Naturally, that may not sound better to your ears with your system in your listening room...
 

BlueWizard

Distinguished Member
All this assumes that a speaker is a perfect load, which it isn't - the impedance of the speaker varies with frequency and can vary massively, some 8ohm speakers will easily drop to 2ohms at some frequencies (often near the frequency the port is tuned to). This is why some amps can power some speakers better - the cope with the impedance changes much better.


Within limits you are right. Most commonly an 8 ohms speaker will drop down to about 3/4 of its rated impedance, though it could go up to 10 times the rated impedance. I would be extremely rare for an 8 ohms speaker to drop down below 4 ohms though.

However, because of cabinet loading, there are some B&W speakers nominally rated at 8 ohms that can drop as low as 3.2 ohms at certainly frequencies. But this is rare. Usually this lowest impedance dip is just above and/or just below the resonance frequency. Oddly the resonance frequency is the point there the impedance is highest.

Keeping in mind that a common 4 ohms speaker is likely to drop to about 3 ohms, so a normal good consumer amp should be able to handle the load. Again, the real enemy is heat, heat caused by current, which in turn is cause by low impedance. In a speaker with a complex load, the impedance rarely lingers at its lowest, and therefore is less likely to general enough heat to cause the amp to shut down.

However, low end bargain amps probably don't have sufficient power supply or cooling reserve to take overly complex or low impedance loads.

Likely if an amp has it's power rated at 4 ohms continuous, it has sufficient power supply and cooling to handle all but the most complex loads.

Steve/bluewizard
 

BlueWizard

Distinguished Member
What is a better amp, is it designated by design and quality components ?

I would say it is first, the power supply. If the supply has sufficient reserves, then the amp probably sound pretty good. The very best design can't cut it if the power supply can't keep up with demand.

Second, I would say is cooling or heat dissipation. If it can't get rid of heat, that is going to stress the components.

Thirds, quality of components and design. If you look at Marantz amps, most of the high end consumer amps have the same 70w/ch. So we assume in the more expensive versions, the money went into better design and components of higher quality with tighter tolerances.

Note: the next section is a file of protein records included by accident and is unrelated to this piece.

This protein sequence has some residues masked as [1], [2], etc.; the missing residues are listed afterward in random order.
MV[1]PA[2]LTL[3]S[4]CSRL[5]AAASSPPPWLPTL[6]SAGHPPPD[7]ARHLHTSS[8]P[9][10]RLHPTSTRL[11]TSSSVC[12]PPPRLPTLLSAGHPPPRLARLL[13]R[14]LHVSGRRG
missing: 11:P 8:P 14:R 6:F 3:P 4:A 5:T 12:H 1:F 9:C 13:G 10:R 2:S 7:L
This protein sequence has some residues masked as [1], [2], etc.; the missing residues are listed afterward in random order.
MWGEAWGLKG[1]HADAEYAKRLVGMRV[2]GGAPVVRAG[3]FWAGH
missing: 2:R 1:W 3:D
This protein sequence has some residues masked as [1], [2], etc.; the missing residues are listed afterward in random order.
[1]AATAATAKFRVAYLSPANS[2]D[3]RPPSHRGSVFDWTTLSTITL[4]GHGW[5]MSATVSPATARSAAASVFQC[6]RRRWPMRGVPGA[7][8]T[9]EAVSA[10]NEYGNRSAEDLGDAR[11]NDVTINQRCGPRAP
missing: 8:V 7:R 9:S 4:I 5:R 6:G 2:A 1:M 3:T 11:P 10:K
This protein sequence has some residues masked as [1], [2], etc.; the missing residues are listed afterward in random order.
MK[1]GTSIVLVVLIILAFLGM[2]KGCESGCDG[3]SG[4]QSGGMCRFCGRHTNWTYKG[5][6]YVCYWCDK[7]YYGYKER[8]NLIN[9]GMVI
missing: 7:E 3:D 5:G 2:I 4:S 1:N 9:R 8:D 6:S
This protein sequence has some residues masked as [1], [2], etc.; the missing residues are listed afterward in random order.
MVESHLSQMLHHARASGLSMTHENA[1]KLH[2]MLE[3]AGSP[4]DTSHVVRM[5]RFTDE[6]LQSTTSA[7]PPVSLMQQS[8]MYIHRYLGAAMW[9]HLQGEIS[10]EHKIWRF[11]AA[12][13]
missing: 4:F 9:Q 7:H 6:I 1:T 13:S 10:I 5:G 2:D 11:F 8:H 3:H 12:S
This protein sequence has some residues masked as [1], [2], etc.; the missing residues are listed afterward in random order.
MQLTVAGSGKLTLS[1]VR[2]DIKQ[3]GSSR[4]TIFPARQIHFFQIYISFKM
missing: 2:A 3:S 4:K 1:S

But even the best theoretical design doesn't always sound the best. Sometime design theory and actual sound are at odds with each other. Though among experienced designers, this is less of a problem.

Steve/bluewizard
 

Rikard

Standard Member
OK, Rikard, you've got a fair point. But an amp that is limited to speakers no lower than 8 ohms, is not likely to be a very good amp. Though I'm sure there might be exceptions. I think a few of the Sony amps are limited to 6 ohm speakers, which makes me suspect a weakness in the power supply.

But most common amps can safely handle a load as low as 4 ohms, and unless I am mistaken, and I'm pretty sure I'm not, Yamaha amps are 4 ohm rated as are a few other amps.

NAD amps are certainly 4 ohm rated, but if you check the specs you will find the power rated down as low as 2 ohms, which indicates a pretty strong power supply.

So, yes, you do have a valid point, if an amp's impedance is limited to 8 ohms, then one could consider that an 8 ohm amp. But generally, the "8 ohms" simply represents the impedance that the amps was test under in conformance to some testing standard.

Steve/bluewizard

An amp that is rated also for a lower impedance, 2 ohms for example, does not only indicate a proper power supply, but more importantly a stable amp design with proper phase margin. Driving a low impedance load is difficult from all aspects, but the most tricky one is how to avoid oscillation. That´s where a good amp differs from a poorly designed one.

What is a better amp, is it designated by design and quality components ?

I would say mostly the design. The components themselves are usually only directly responsible for sound quality when placed directly in the signal path at places where no NFB is involved. As soon as NFB is involved any signal errors and deviations are reduced by the amount corresponding to open loop gain divided by closed loop gain. Of course there are exceptions, and that´s where it´s important
to use quality components, but actually you can make a fantastic amp using just crap components! Or put in other words, a poorly designed amp will never sound great just by replacing components with "high end" stuff. And the other way around, an excellent circuit design is likely to sound great no matter what components you use. (within limits)


And one more thing, an amp that measures perfectly well in all respects will sound just as the input signal which is in my world how it should be. Some people prefer the sound from a certain amount and kind of distorsion added, which is ok of course. But one thing is certain, an amp that sounds awful has some issue that will show up on some of all the different measurements that can be done. There is no way you can fool all of todays measurement methods, and I do disagree with anybody claiming that a zero distorsion amp would sound anything less than perfect.

:)
 
Last edited:

The latest video from AVForums

Fidelity in Motion's David Mackenzie talks about his work on disc encoding & the future of Blu-ray
Subscribe to our YouTube channel

Full fat HDMI teeshirts

Support AVForums with Patreon

Top Bottom